Big Fish

Front Cover
Algonquin Books of Chapel Hill, May 15, 2012 - Fiction - 196 pages
379 Reviews
In his prime, Edward Bloom was an extraordinary man. He could outrun anybody. He never missed a day of school. He saved lives and tamed giants. Animals loved him, people loved him, women loved him. He knew more jokes than any man alive. At least that's what he told his son, William. But now Edward Bloom is dying, and William wants desperately to know the truth about his elusive father --this indefatigable teller of tall tales--before it's too late. So, using the few facts he knows, William re-creates Edward's life in a series of legends and myths--hilarious and wrenching, tender and outrageous--through which he begins to understand his father's great feats, and his great failings.

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5 stars
70
4 stars
114
3 stars
115
2 stars
58
1 star
22

Beautiful, poetic writing. - Goodreads
Finally some beautiful prose to fawn over. - Goodreads
As a fan of storytelling this book was a perfect fit. - Goodreads
Having said that,i liked the ending >.< - Goodreads
I found the ending, although fanciful, very safisfying! - Goodreads
The book has a fairy tale type ending. - Goodreads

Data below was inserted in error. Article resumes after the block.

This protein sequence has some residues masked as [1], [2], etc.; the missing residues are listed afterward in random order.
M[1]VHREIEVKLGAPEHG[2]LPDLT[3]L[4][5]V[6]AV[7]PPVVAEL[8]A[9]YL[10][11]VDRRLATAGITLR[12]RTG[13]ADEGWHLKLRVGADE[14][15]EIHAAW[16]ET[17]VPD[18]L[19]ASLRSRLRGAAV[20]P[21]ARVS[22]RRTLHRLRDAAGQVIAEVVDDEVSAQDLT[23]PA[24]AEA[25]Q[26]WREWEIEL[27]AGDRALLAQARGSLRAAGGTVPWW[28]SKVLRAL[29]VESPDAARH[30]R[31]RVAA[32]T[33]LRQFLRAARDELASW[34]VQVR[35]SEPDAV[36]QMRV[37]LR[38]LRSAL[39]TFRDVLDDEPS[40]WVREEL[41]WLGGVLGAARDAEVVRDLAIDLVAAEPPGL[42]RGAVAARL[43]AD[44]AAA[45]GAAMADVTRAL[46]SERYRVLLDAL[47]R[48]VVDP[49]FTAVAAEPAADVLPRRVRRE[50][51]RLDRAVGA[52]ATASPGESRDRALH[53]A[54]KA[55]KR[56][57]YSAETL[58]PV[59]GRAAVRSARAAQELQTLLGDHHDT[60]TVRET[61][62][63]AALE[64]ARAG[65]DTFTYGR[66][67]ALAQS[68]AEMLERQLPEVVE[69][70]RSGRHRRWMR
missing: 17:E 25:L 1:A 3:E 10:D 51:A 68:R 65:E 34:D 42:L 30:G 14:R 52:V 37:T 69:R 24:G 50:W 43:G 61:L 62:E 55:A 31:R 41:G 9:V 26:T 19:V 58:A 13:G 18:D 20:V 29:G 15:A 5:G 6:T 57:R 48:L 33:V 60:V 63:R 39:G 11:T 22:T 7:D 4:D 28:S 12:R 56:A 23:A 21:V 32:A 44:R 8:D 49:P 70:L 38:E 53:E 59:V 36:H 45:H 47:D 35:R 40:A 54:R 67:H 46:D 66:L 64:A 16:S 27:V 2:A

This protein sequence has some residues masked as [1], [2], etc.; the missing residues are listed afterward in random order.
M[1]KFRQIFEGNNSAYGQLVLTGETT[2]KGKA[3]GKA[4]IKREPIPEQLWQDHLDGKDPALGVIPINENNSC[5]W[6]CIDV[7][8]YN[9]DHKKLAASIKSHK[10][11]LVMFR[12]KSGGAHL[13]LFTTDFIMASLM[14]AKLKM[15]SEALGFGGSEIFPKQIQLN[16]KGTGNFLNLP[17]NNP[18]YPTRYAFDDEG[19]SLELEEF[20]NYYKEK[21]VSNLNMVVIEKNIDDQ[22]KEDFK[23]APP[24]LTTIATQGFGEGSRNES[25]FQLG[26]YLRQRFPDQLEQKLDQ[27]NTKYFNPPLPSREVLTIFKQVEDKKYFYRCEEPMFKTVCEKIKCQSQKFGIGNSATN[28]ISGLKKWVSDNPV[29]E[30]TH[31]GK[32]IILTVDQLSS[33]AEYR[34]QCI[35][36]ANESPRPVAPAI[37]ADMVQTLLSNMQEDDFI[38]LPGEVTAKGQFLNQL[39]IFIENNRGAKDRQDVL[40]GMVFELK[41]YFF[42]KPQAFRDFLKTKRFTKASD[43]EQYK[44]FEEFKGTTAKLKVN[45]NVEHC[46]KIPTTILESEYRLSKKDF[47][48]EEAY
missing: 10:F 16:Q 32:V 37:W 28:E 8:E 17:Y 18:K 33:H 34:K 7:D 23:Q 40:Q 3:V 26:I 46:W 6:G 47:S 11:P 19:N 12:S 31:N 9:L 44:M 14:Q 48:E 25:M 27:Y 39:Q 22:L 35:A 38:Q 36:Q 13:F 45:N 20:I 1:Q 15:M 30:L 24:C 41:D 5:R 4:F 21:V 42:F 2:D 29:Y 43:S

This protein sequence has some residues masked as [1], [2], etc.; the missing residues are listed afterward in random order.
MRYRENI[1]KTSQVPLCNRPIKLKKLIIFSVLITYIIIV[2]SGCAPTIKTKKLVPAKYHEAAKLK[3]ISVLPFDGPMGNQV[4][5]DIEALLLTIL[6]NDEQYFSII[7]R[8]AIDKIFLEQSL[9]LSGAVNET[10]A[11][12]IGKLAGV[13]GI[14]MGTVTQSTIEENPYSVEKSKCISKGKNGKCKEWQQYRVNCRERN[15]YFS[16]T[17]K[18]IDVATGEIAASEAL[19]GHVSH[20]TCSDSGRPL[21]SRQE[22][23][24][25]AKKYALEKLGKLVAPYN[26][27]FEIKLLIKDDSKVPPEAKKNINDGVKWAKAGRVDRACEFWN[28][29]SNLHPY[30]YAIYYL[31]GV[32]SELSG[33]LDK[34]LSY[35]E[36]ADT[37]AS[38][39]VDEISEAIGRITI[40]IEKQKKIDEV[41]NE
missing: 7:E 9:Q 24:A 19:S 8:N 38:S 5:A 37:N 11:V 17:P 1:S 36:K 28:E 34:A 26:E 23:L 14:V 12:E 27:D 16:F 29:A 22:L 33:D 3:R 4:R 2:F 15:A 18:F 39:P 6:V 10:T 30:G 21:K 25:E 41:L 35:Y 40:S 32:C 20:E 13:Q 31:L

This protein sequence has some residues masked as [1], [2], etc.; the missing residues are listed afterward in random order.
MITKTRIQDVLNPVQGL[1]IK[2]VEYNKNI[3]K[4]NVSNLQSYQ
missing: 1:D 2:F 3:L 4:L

Review: Big Fish

User Review  - Prongs - Goodreads

This book caught me on kind of a weird week but I finished it in one sitting and basically cried from start to finish. Finally some beautiful prose to fawn over. Best imagery and character development ... Read full review

Review: Big Fish

User Review  - Mike - Goodreads

As the book's cover says, "Comic and poignant." But also often bizarre and random. I was disappointed that at the end I still didn't quite see the point of it all. Read full review

About the author (2012)

Daniel Wallace is the author of Big Fish (which was made into a fearture film), The Watermelon King, Ray in Reverse, Mr. Sebastian and the Negro Magician, and The Kings and Queens of Roam. Wallaces works have been translated into more than 25 languages. Wallace is the J. Ross MacDonald Distinguished Professor of English at the University of North Carolina, Chapel Hill, where he teaches and directs the Creative Writing Program.

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